A Not-So-Grand Slam.
by Vicki Larson
There’s been a lot of hoopla in the world of mothers and athletes ever since tennis player Kim Clijsters — her husband and 18-month-old daughter watching — nabbed the U.S. Open, the first mom to win the grand slam title in 29 years.
It’s an amazing comeback story for the 26-year-old who retired a few years ago to become a wife and mom, and who credits her husband, Antwerp Giants basketball player Brian Lynch, for giving her support.
While Clijsters was swinging her way to the top, another tennis mom has been making her comeback, too — Sybille Bammer, a 29-year-old Austrian who lives with her boyfriend, Christophe Gschwendtner, father of their 8-year-old daughter, Tina.
Bammer, who lost her record-breaking run at the U.S. Open in the quarterfinals, also credits her partner for supporting her. And, boy, did he; It was Gschwendtner’s idea that Bammer, then 21, get back to playing tennis after giving birth, and to make it easier for her, he gave up his career as a manufacturing engineer for five years to be Mr. Mom.
Now that Bammer’s back on the tennis and sponsorship track again and Tina’s in school full time, Gschwendtner has returned to work — he started his own electrician’s business — and the jokes from his friends about his decision to stay home have stopped. “Now my life is more interesting. It’s like I have two lives,” he told the New York Times.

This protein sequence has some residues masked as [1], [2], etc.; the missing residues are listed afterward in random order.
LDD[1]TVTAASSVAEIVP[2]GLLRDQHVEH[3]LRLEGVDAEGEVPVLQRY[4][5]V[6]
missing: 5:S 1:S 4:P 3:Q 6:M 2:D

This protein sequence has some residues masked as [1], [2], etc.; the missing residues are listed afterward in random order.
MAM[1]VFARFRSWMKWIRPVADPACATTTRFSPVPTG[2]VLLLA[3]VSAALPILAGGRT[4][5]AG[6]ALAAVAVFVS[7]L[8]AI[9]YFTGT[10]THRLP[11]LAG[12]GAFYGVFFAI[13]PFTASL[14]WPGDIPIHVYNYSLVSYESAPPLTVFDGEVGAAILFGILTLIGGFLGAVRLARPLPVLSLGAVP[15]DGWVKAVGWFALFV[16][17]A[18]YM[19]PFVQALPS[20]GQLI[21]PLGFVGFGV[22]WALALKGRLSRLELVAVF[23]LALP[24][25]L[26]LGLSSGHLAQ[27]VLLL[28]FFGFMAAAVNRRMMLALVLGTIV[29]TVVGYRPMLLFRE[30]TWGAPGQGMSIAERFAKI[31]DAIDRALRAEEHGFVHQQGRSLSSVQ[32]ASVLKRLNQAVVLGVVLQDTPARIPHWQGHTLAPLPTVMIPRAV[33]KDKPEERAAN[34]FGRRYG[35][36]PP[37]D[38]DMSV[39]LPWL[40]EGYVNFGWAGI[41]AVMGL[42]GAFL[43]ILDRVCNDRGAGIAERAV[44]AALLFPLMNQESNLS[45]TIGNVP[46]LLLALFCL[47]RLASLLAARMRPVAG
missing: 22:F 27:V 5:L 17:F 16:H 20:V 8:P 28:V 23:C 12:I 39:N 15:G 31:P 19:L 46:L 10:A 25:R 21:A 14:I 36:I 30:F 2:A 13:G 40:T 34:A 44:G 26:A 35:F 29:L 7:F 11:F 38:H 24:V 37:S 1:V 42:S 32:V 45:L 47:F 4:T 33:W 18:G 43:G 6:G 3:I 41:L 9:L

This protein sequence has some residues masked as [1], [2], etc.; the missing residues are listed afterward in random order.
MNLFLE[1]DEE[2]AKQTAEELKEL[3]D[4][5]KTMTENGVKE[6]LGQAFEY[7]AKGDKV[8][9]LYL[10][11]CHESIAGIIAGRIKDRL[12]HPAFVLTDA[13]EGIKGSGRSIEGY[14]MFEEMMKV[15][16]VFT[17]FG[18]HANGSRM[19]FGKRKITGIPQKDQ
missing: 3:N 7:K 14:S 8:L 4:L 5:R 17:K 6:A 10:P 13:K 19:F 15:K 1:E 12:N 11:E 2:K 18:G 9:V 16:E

His life is more interesting? As a mom who’s been a SAHM and is now a full-time employed divorced mom, I find his statement interesting. Is Gschwendtner saying that staying at home and caring for a child is uninteresting, or that the parent staying at home becomes uninteresting? Or both?
Is Gschwendtner slamming the stay-at-home parenting world?
Let’s face it: We all know moms who drone on and on about their kids and all things mommy, the Dummy Mummy that Observer columnist Rachel Cooke says “fetishise childbirth, and obsess about all that follows it, in a way that is almost, if not quite, beyond satire, and which makes me feel a bit sick.”
Still, I know plenty of employed moms who can hold their own with any SAHM in the droning department, so I’m not totally convinced it has anything to do with whether a mom stays home or not.
But if you read some of the chat and community boards on various parenting Web sites, there are a lot of stay-at-home mothers who feel isolated, pissed off and bored. There are just so many trips to the local park, Mommy & Me classes, sparkly arts-and-crafts projects, supermarket tantrums and “But why, Mommy?” questions a woman can take before she hits her, uh, break point.